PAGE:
Illinois Starts To Pay Social Service Agencies, But Several Still Push Lawsuit To Appellate Court
Social service agencies around Illinois are starting to get the money the state owes them from the year-long budget impasse.
Since the payments began, numerous agencies have dropped from a lawsuit against the state.
Teen Parent Connection, an organization that serves about 500 DuPage County families with teenage parents, had a contract to continue providing service when the state had no budget to pay the organization.
In all, the state owed Teen Parent Connection $335,000 for work done during the impasse, according to the organization.
“We were quite surprised about 10 days ago to receive full payment on our FY16 contracts for our Healthy Families Illinois program,” said Becky Beilfuss, who runs Teen Parent Connection.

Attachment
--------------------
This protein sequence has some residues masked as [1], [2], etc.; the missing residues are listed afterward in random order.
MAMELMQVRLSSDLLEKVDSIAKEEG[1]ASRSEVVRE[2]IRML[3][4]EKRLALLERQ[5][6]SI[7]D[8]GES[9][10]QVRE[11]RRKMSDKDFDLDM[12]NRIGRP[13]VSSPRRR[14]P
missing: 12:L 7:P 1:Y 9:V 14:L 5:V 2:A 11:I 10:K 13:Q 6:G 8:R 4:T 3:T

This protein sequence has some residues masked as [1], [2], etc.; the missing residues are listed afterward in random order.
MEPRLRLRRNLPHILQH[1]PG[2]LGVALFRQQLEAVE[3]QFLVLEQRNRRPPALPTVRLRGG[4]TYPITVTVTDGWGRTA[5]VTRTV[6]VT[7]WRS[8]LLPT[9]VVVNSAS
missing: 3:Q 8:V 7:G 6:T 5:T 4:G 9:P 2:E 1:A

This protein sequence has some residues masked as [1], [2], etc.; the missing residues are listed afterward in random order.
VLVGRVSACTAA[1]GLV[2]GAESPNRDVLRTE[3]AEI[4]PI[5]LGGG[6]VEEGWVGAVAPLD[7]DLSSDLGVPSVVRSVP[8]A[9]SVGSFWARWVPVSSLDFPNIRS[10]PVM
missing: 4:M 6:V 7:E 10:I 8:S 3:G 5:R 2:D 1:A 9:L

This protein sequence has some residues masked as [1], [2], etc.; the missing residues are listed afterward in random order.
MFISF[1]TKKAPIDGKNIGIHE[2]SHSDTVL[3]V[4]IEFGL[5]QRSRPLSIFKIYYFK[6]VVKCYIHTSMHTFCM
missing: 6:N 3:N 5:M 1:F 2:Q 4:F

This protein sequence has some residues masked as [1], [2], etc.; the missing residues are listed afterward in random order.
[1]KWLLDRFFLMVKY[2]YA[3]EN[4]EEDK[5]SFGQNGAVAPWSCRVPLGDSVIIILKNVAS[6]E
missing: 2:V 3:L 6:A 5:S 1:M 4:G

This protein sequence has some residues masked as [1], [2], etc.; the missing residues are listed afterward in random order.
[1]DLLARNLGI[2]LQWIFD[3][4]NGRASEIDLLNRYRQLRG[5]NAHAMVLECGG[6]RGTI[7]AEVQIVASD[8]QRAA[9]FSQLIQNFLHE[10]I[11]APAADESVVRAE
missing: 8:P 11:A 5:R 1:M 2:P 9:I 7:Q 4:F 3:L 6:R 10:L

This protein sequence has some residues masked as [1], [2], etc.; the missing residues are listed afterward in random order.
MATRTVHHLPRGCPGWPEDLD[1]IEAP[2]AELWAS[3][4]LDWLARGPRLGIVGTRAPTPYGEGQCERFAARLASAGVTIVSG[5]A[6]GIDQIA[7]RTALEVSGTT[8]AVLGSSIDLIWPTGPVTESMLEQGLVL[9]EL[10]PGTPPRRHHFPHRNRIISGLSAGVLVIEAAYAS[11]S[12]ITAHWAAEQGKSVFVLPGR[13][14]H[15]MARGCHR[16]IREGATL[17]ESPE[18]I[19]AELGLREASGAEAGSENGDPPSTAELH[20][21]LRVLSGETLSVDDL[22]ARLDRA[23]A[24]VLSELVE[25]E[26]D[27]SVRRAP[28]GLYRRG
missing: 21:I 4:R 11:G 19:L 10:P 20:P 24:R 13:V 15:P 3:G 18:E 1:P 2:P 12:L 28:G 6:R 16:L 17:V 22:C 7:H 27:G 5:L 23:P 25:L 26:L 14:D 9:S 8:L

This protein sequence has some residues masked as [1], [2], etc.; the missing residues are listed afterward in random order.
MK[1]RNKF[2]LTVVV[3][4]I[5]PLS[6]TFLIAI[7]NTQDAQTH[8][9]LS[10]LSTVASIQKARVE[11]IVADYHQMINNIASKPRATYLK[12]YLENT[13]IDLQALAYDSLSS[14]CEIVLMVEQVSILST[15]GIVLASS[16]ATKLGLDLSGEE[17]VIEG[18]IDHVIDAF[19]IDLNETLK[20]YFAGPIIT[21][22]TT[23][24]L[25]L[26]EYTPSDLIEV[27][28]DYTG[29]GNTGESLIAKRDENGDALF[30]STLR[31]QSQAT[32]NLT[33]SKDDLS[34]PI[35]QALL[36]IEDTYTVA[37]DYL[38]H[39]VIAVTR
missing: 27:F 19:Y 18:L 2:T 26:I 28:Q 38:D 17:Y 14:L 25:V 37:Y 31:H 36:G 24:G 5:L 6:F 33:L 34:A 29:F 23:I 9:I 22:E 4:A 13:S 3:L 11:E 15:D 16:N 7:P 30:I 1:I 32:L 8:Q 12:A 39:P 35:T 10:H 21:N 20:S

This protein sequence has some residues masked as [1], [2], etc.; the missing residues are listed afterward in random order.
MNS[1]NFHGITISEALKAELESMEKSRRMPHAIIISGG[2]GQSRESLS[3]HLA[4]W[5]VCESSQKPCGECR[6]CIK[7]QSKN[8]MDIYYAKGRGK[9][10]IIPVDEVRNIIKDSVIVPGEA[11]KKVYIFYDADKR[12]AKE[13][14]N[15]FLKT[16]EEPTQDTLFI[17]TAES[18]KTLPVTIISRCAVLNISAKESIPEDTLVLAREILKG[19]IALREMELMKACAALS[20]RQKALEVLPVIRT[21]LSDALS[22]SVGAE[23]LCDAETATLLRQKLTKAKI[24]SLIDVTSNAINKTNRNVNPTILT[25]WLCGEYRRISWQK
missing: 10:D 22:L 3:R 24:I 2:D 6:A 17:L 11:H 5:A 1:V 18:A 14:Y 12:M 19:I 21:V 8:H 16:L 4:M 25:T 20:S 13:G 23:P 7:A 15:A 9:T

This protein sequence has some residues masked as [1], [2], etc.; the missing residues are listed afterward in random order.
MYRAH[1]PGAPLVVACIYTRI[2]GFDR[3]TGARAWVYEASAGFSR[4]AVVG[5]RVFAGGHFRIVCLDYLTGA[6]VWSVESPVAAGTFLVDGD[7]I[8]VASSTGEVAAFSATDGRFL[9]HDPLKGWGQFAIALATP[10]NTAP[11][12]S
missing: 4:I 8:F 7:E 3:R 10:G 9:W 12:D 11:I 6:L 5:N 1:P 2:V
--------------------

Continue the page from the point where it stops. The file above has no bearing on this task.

The organization was one of about 100 that collectively sued the state in a lawsuit for not paying them for work done during the impasse. But a Cook County judge ruled against them last month and sided with attorneys for the state, who argued they weren’t violating any contracts by not fully paying what was owed.
Now that the state is partially paying for services completed during the budget impasse, organizations like Teen Parent Connection are dropping from the lawsuit.
The number of organizations now suing the state has been cut in half. About 50 social service agencies that haven’t been fully paid are continuing with the lawsuit, including The Ounce of Prevention, an organization run by Illinois First Lady Diana Rauner.
Those organizations submitted an appeal to the Cook County judge’s decision on Tuesday.
Tony Arnold reports on Illinois politics for WBEZ. Follow him @tonyjarnold.